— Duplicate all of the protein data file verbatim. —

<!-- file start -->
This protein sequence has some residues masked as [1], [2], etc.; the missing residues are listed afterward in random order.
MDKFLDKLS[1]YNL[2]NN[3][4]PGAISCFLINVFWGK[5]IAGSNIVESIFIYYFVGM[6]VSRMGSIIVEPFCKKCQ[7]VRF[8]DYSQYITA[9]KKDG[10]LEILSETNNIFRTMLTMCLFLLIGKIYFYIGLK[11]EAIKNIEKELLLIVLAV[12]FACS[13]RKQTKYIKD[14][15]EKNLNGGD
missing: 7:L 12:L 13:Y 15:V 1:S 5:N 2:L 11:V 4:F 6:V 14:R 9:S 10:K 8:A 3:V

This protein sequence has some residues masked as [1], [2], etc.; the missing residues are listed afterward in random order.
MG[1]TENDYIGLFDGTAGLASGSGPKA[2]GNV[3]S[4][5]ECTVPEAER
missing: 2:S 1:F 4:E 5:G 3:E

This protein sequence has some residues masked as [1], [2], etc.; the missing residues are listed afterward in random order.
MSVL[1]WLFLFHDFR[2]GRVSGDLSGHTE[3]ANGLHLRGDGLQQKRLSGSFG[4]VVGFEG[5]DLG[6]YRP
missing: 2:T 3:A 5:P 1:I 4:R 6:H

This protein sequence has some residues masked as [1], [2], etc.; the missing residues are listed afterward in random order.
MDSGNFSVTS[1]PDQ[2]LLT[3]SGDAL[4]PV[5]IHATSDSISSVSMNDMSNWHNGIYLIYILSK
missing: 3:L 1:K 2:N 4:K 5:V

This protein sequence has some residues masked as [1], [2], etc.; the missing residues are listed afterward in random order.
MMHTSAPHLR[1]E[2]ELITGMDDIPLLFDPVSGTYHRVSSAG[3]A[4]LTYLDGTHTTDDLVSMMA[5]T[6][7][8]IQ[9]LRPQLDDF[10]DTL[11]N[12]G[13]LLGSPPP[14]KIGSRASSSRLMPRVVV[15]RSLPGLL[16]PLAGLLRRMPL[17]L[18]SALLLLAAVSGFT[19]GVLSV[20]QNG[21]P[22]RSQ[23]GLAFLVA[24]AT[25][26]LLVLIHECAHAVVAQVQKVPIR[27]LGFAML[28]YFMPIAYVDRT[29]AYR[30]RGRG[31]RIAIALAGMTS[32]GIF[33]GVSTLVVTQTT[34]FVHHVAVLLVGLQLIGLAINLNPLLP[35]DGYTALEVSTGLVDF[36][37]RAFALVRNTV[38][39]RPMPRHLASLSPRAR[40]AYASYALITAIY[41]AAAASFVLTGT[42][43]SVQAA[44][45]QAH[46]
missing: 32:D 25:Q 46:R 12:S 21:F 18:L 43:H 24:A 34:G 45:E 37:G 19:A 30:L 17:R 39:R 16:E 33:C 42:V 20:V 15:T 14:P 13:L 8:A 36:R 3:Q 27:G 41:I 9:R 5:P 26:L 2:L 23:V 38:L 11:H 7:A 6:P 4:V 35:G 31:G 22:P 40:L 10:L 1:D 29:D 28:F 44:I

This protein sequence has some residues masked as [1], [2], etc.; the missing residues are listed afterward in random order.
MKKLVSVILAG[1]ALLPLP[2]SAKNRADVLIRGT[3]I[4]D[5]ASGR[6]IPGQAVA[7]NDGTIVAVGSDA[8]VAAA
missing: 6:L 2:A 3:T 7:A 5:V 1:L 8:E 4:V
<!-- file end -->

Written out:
This protein sequence has some residues masked as [1], [2], etc.; the missing residues are listed afterward in random order.
MDKFLDKLS[1]YNL[2]NN[3][4]PGAISCFLINVFWGK[5]IAGSNIVESIFIYYFVGM[6]VSRMGSIIVEPFCKKCQ[7]VRF[8]DYSQYITA[9]KKDG[10]LEILSETNNIFRTMLTMCLFLLIGKIYFYIGLK[11]EAIKNIEKELLLIVLAV[12]FACS[13]RKQTKYIKD[14][15]EKNLNGGD
missing: 7:L 12:L 13:Y 15:V 1:S 5:N 2:L 11:V 4:F 6:V 14:R 9:S 10:K 8:A 3:V

This protein sequence has some residues masked as [1], [2], etc.; the missing residues are listed afterward in random order.
MG[1]TENDYIGLFDGTAGLASGSGPKA[2]GNV[3]S[4][5]ECTVPEAER
missing: 2:S 1:F 4:E 5:G 3:E

This protein sequence has some residues masked as [1], [2], etc.; the missing residues are listed afterward in random order.
MSVL[1]WLFLFHDFR[2]GRVSGDLSGHTE[3]ANGLHLRGDGLQQKRLSGSFG[4]VVGFEG[5]DLG[6]YRP
missing: 2:T 3:A 5:P 1:I 4:R 6:H

This protein sequence has some residues masked as [1], [2], etc.; the missing residues are listed afterward in random order.
MDSGNFSVTS[1]PDQ[2]LLT[3]SGDAL[4]PV[5]IHATSDSISSVSMNDMSNWHNGIYLIYILSK
missing: 3:L 1:K 2:N 4:K 5:V

This protein sequence has some residues masked as [1], [2], etc.; the missing residues are listed afterward in random order.
MMHTSAPHLR[1]E[2]ELITGMDDIPLLFDPVSGTYHRVSSAG[3]A[4]LTYLDGTHTTDDLVSMMA[5]T[6][7][8]IQ[9]LRPQLDDF[10]DTL[11]N[12]G[13]LLGSPPP[14]KIGSRASSSRLMPRVVV[15]RSLPGLL[16]PLAGLLRRMPL[17]L[18]SALLLLAAVSGFT[19]GVLSV[20]QNG[21]P[22]RSQ[23]GLAFLVA[24]AT[25][26]LLVLIHECAHAVVAQVQKVPIR[27]LGFAML[28]YFMPIAYVDRT[29]AYR[30]RGRG[31]RIAIALAGMTS[32]GIF[33]GVSTLVVTQTT[34]FVHHVAVLLVGLQLIGLAINLNPLLP[35]DGYTALEVSTGLVDF[36][37]RAFALVRNTV[38][39]RPMPRHLASLSPRAR[40]AYASYALITAIY[41]AAAASFVLTGT[42][43]SVQAA[44][45]QAH[46]
missing: 32:D 25:Q 46:R 12:S 21:F 18:L 43:H 24:A 34:G 45:E 37:G 19:A 30:L 17:R 39:R 16:E 33:C 42:V 20:V 15:T 14:P 13:L 8:A 36:R 3:Q 27:G 41:I 9:R 5:P 26:L 2:L 23:V 38:L 11:H 7:A 6:P 4:V 35:G 31:G 22:P 40:L 10:L 1:D 29:D 28:F 44:I

This protein sequence has some residues masked as [1], [2], etc.; the missing residues are listed afterward in random order.
MKKLVSVILAG[1]ALLPLP[2]SAKNRADVLIRGT[3]I[4]D[5]ASGR[6]IPGQAVA[7]NDGTIVAVGSDA[8]VAAA
missing: 6:L 2:A 3:T 7:A 5:V 1:L 8:E 4:V